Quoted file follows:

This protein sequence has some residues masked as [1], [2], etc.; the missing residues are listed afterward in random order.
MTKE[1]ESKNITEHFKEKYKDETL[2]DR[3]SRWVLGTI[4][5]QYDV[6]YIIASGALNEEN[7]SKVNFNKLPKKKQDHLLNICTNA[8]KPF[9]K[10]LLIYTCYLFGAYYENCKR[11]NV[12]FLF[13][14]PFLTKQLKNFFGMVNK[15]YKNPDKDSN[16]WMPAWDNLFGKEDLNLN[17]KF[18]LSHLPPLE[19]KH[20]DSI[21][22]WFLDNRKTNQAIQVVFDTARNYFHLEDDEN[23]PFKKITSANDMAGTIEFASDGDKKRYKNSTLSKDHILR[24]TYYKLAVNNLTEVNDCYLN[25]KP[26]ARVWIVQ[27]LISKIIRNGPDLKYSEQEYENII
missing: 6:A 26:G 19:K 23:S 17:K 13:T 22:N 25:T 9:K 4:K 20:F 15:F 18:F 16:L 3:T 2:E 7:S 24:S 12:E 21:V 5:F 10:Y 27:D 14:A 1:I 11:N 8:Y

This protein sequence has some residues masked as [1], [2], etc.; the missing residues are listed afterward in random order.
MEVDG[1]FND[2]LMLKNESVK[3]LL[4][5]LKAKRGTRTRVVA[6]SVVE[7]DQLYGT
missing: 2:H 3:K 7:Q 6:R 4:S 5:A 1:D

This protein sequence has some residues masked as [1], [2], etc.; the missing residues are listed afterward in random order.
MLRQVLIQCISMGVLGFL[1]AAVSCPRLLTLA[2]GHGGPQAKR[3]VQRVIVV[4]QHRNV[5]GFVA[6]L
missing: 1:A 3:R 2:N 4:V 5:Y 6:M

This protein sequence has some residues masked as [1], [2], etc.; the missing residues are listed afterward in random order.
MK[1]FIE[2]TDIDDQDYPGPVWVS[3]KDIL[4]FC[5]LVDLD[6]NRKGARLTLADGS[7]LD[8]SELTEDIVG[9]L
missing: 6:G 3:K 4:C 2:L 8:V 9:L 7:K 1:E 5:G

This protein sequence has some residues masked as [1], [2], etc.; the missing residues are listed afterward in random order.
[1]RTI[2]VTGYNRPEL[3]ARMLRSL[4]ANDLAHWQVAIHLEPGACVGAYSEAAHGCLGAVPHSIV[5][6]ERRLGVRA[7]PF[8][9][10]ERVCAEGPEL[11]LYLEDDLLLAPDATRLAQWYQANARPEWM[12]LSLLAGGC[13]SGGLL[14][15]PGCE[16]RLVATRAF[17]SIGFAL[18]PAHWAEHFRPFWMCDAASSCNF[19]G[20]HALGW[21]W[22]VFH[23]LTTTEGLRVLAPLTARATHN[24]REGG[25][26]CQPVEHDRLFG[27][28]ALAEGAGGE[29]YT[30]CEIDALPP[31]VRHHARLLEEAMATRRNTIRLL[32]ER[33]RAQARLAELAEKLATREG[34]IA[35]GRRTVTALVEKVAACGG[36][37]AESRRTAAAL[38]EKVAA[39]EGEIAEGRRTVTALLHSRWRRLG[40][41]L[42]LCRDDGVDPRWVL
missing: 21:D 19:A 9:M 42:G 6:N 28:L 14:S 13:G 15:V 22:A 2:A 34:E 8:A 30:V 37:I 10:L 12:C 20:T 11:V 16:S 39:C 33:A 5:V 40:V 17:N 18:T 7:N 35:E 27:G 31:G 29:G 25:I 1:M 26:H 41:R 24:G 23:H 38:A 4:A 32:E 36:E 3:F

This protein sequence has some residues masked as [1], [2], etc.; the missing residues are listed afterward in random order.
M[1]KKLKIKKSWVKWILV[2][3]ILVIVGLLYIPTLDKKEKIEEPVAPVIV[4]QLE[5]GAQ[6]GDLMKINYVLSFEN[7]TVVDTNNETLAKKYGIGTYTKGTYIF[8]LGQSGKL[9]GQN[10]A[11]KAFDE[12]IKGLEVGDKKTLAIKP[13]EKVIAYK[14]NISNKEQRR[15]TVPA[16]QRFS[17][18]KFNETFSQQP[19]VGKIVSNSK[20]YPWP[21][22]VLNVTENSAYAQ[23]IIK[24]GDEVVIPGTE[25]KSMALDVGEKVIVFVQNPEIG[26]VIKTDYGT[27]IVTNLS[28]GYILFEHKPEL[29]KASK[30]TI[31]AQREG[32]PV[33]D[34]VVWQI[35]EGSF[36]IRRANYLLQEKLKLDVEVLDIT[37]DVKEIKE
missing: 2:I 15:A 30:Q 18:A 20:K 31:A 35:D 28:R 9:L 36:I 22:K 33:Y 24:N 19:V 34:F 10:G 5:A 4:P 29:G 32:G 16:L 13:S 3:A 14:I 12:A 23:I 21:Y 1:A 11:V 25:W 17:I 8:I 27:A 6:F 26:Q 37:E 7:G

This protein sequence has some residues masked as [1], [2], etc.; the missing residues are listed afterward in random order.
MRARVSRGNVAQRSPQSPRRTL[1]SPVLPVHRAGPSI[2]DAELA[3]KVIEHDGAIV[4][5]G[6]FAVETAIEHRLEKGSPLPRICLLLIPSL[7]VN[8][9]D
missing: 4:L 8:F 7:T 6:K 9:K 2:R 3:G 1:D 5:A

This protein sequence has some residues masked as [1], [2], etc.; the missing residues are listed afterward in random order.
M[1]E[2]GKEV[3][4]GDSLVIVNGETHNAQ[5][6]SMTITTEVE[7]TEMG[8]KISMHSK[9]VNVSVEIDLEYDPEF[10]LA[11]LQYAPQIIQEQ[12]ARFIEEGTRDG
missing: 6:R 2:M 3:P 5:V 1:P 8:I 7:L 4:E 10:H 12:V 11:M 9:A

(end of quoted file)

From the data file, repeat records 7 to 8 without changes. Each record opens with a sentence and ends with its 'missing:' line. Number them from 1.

This protein sequence has some residues masked as [1], [2], etc.; the missing residues are listed afterward in random order.
MRARVSRGNVAQRSPQSPRRTL[1]SPVLPVHRAGPSI[2]DAELA[3]KVIEHDGAIV[4][5]G[6]FAVETAIEHRLEKGSPLPRICLLLIPSL[7]VN[8][9]D
missing: 4:L 8:F 7:T 6:K 9:K 2:R 3:G 1:D 5:A

This protein sequence has some residues masked as [1], [2], etc.; the missing residues are listed afterward in random order.
M[1]E[2]GKEV[3][4]GDSLVIVNGETHNAQ[5][6]SMTITTEVE[7]TEMG[8]KISMHSK[9]VNVSVEIDLEYDPEF[10]LA[11]LQYAPQIIQEQ[12]ARFIEEGTRDG
missing: 6:R 2:M 3:P 5:V 1:P 8:I 7:L 4:E 10:H 12:V 11:M 9:A